Related to: 'Empire of Silence'

Jacqueline Carey

Jacqueline Carey is the bestselling and award-winning author of the critically acclaimed Kushiel's Legacy series of historical fantasy novels and The Sundering epic fantasy duology. Her desire to write professionally emerged as a driving passion whilst she was living in London and working in a bookshop. She lives in West Michigan, and you can learn more by visiting her website: www.jacquelinecarey.com

Jane Whittington Griffin

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Joanna Russ

Joanna Russ was born in New York City and is regarded as one of the leading feminist science fiction writers. She died in 2011.

John Gribbin

John Gribbin is a British science writer, astrophysicist and visiting fellow in astronomy at the University of Sussex, where he graduated with a BA in physics in 1966 and did his master of science (MSc) in 1967. He earned his PhD in astrophysics from the University of Cambridge in 1971. Author of the well-known IN SEARCH OF SCHRODINGER'S CAT, Gribbin's work as a scientist is often reflected in his writing which covers a wide range of topics, such as quantum physics, human evolution, the origins of the universe, climate change and global warming.

John Wyndham

John Wyndham (1903-69) John Wyndham Parkes Lucas Beynon Harris was the son of a barrister, who started writing short stories in 1925. During the war he was in the civil service and then the army. In 1946 he went back to writing stories for publication in the USA and decided to try a modified form of science fiction, which he called 'logical fantasy'. As John Wyndham, he is best-known as the author of The Day of the Triffids, but he wrote many other successful novels including The Kraken Wakes, The Chrysalids and The Midwich Cuckoos (filmed as Village of the Damned).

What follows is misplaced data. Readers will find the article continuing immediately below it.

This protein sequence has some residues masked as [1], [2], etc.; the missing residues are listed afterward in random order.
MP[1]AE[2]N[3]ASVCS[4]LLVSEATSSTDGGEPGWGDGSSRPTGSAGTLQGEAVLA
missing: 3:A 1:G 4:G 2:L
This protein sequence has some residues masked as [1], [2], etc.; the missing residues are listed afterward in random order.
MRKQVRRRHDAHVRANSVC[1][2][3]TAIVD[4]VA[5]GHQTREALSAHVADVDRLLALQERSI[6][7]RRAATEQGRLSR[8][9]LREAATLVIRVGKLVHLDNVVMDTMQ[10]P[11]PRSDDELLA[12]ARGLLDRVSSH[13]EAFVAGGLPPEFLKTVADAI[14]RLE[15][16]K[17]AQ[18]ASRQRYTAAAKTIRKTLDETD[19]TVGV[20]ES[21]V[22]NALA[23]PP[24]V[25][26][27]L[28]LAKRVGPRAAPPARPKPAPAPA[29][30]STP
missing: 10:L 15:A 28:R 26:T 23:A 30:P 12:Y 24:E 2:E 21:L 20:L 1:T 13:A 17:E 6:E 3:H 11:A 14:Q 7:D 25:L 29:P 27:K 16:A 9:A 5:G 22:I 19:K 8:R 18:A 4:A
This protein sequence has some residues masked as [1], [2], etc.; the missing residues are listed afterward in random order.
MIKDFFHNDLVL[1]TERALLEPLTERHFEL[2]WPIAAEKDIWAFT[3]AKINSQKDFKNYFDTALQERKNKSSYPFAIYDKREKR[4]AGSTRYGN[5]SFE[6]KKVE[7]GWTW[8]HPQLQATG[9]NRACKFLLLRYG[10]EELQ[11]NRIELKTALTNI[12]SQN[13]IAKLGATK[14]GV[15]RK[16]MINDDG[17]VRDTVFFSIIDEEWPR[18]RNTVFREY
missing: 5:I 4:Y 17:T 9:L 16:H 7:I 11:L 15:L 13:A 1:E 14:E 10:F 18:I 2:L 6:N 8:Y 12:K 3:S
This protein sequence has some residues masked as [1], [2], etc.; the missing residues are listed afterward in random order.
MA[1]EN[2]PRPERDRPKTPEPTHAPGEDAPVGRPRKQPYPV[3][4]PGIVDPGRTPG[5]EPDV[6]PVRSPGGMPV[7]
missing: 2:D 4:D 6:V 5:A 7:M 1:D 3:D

K. W. Jeter

K. W. Jeter is an award-winning novelist who received superb reviews for their Blade Runner sequel novels.

Karen Anderson

Karen Kruse Anderson was the widow and sometime co-author of Poul Anderson, and mother-in-law of writer Greg Bear. She wrote the first published science fiction haiku (or scifaiku), "Six Haiku" in The Magazine of Fantasy & Science Fiction, in July 1962, and is one of the founders of the Society for Creative Anachronism. She was invested as a member of the Baker Street Irregulars, and was active both in Sherlockian groups and in the Los Angeles Science-Fantasy Society. She died in 2018, aged 85.

Karen Haber

Karen Haber (1955 - )Karen Haber, working name of Karen Lee Haber Silverberg, is both a science fiction and non-fiction author and editor, as well as being an art critic and historian. Beginning her career as a genre writer with "Madre de Dios", published in The Magazine of Fantasy and Science Fiction in 1988, she became more popular with her Fire in Winter sequence. Subsequently, Haber's work has appeared in magazines such as Asimov's Science Fiction and many anthologies. In total she has authored nine books including Star Trek Voyager: Bless the Beasts, and is co-author of Science of the X-Men. Her non-fiction essay Meditations on Middle Earth was nominated for the 2001 Hugo award. She has been married to fellow SF author Robert Silverberg since 1987.